sorry because he is a fine ballplayer and
an outstanding young man."
Volume 78, Number 39
read, "We feel that the Publications
Board lias a committment to publish the
Yack according to the bid accepted in the
spring from Hunter Publishing Company.
"We feel that we have an obligation to
continue our contract based on the figure
we accepted today," the statement
Finance Committee Chairman' Robert
Grady, who drew up the board statement,
said, "The Finance Committee is not
opposed to cutting the Yack funds but
we should do it in the budget hearings."
The Publications Board voted 4-2 to
sign the contract, chairman Steve Ayers
Student Body treasurer Guil Waddeli,
a board member who opposed the
contract signing, said he wanted the
board to delay action on the contract for
further consideration and declined
Joe Mitchiner, editor of the 1970-71
Yack, said the signing of the contract was
"in order" because of the oral agreement
made between the board and Hunter
Publishing Co. last spring.
"Under the present financial system, it
was the Publications Board's duty to sign
the contract," Mitchiner said. "This has
put them on the spot."
The Publications Board has not taken
a political stand by signing the contract,
The Yack funds are presently provided
by Student Government under the
jurisdiction of the Publications Board, an
independent organization in charge of all
.recommend a self-determining policy on a
differential housing basis with permission
of the student's parents.
Sigma Chi member Bill Kinney said
Thursday, "The chapter as a whole feels
the SL policy should be approved. Any
compromise is cheating the students."
Kinney also said, "Other fraternities
should seriously consider adopting the SL
policy. We are disappointed that other
fraternities have not taken the
responsibility lo act on this issue as a
Seventh floor Morrison (Fetzer House)
passed ils resolution Wednesday night lo
support SL but stressed that Ihey were
not voting in 24 hour visitation seven
days a week.
Mangum, in a Tuesday night meeting,
passed the same basie resolution saying
they would act in accordance with the SL
policy while adhering lo the hours
"Mattocks was informed after his
Sunday curfew viobtlon tluf he would
not start Saturday in L'NCs homecoming
game with Virginia. Dooley -uid.
i It was the second time this reason he
had missed curfew, according to the
coach. Mattocks has started eery game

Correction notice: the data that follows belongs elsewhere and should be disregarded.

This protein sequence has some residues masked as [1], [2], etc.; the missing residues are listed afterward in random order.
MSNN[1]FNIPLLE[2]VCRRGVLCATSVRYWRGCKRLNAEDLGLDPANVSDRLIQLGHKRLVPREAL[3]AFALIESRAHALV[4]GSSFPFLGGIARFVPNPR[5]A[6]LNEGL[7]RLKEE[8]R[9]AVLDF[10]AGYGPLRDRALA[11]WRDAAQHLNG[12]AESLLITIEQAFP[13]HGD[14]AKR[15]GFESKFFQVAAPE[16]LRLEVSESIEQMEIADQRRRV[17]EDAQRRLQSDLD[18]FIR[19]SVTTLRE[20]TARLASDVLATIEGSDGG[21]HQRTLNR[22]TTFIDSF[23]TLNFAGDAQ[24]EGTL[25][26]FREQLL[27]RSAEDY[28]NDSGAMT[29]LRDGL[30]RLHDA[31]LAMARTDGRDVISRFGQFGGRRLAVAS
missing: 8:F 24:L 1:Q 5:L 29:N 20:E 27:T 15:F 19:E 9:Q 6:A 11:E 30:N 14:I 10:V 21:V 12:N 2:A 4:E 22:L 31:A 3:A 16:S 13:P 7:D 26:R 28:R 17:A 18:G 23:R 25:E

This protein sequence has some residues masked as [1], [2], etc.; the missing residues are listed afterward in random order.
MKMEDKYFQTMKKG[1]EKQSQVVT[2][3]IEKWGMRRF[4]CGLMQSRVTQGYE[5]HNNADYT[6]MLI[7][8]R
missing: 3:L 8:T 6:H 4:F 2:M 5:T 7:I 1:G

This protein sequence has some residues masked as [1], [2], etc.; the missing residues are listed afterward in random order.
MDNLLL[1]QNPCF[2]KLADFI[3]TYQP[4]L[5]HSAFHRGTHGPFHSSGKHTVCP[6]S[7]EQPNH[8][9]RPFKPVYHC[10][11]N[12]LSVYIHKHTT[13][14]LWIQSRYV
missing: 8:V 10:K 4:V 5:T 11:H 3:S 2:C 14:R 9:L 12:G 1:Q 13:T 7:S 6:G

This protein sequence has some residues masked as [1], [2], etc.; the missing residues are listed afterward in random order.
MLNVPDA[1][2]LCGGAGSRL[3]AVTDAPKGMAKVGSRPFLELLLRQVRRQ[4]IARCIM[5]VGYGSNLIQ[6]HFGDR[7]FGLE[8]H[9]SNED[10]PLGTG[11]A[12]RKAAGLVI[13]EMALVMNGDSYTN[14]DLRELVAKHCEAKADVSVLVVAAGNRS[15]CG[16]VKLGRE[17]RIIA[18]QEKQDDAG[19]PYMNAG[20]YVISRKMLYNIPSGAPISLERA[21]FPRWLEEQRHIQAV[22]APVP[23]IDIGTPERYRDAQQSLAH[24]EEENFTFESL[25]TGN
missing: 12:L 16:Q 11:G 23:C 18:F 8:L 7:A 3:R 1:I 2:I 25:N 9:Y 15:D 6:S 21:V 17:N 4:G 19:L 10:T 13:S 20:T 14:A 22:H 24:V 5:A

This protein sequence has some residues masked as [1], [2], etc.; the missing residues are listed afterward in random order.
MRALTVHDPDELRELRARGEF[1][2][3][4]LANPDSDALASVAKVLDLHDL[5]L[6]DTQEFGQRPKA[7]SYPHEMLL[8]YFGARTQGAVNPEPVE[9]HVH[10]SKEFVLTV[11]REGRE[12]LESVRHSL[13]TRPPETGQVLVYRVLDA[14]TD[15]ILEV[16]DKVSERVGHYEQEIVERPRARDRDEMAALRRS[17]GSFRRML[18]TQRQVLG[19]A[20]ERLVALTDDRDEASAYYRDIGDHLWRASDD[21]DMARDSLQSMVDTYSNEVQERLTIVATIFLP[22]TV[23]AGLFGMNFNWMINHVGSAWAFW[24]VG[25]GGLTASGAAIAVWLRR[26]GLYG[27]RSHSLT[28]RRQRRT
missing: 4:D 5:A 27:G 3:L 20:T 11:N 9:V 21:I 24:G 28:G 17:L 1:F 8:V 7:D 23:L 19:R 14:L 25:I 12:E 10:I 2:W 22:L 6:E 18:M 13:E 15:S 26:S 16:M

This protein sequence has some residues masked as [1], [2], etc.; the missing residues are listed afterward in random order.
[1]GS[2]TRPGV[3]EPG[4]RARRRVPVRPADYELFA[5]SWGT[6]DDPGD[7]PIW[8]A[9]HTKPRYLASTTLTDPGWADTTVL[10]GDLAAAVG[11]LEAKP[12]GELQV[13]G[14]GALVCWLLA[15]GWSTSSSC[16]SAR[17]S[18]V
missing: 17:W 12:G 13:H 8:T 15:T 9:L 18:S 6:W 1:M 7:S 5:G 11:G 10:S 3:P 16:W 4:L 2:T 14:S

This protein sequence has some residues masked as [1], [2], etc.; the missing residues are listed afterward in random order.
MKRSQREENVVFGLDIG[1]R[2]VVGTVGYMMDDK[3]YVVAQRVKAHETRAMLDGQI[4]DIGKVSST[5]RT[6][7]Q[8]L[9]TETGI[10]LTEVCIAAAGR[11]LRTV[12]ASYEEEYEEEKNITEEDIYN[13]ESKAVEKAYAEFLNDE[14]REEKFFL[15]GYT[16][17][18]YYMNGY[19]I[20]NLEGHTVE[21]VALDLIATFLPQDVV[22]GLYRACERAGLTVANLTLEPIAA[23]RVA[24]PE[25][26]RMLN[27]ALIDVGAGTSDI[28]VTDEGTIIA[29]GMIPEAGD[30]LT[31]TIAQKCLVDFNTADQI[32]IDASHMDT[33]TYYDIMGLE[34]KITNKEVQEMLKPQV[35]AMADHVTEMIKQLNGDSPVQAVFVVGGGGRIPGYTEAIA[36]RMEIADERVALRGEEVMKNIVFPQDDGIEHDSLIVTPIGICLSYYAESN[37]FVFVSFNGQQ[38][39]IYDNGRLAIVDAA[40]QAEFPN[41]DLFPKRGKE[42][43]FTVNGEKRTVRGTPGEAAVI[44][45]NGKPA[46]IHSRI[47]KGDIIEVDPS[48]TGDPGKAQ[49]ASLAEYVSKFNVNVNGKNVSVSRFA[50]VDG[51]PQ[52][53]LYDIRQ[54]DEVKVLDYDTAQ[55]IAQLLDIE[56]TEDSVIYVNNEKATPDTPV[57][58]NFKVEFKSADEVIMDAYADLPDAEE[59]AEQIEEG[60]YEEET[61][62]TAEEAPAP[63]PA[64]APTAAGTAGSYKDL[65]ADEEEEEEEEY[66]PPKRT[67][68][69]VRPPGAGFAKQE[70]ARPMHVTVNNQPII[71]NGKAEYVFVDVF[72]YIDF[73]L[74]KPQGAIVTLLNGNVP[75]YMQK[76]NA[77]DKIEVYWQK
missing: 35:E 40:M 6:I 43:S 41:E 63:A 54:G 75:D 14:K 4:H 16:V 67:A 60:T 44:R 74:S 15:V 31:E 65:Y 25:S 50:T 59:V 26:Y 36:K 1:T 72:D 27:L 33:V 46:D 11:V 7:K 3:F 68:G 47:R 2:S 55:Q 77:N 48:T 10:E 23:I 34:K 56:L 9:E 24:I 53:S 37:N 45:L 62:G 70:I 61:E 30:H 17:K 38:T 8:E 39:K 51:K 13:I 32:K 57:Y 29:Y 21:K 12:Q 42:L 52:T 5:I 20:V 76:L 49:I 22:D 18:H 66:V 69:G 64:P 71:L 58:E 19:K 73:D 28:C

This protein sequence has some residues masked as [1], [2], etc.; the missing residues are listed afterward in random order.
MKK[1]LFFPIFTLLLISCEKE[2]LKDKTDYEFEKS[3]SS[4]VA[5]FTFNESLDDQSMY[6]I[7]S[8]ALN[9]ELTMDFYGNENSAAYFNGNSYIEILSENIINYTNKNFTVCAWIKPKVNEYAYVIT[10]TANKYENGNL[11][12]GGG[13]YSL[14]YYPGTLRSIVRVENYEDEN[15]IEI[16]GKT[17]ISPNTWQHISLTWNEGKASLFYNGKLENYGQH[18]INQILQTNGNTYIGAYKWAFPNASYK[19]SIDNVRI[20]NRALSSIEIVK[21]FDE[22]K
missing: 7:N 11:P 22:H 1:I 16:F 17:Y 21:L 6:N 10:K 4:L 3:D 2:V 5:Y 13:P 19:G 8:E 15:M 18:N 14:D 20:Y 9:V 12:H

this year, as he did in 1 W.
"It is standard procedure for me to
assume a boy has quit the team when he
misses practice in this manner," said
Dooley. "It is also standard for me to
recommend to the University Scholarship
Committee that a player lose his
scholarship if he gives up the game."
Offensive end Ricky Lanier told the
Daily Tar Heel that "Mattocks is just
tired of football. It's just not his bag
anymore. It has nothing to do with
anything outside football."
78 Years Of
Chapel Hill, North Carolina, Friday, October 30, 1970
if Vi V u t)
r- J iiliJ VmU .j.V.tf' v V7N vtV-'
Carolina' Choir Hoeored
by Karen Jurgensen
The Carolina Choir may be the top
collegiate choir in the nation after being
named the Honor Choral Group for the
specified in the adminstration's
Both houses stressed that any
dissatisfied students living in the districts
could secure a second vote by submitting
a petition signed by ten per cent of the
Nineteen houses of 24 in Granville
Towers Residence College, Aycock. Lewis
and Graham dormitories. Project Hinton.
fourth floor Hinton James dormitory,
and Carr dormitory have passed the SL
The proposals of the Consultative
C o m mitt e e w o u I d m a k e
self-determination available in one living
area, make the present administration
policy available in one living area and
would have no visitation in one living
The proposals now go lo University
President William C. Friday.
Lanier jid thjf. while he could not
speak for the rest of the tt:r.. "some of
them will probably revnt h:n leaving,
just as they would anyone eke gsing up
! don't know what he wjn
thinking-Judge never whooped it up and
has always been real quiet -but when you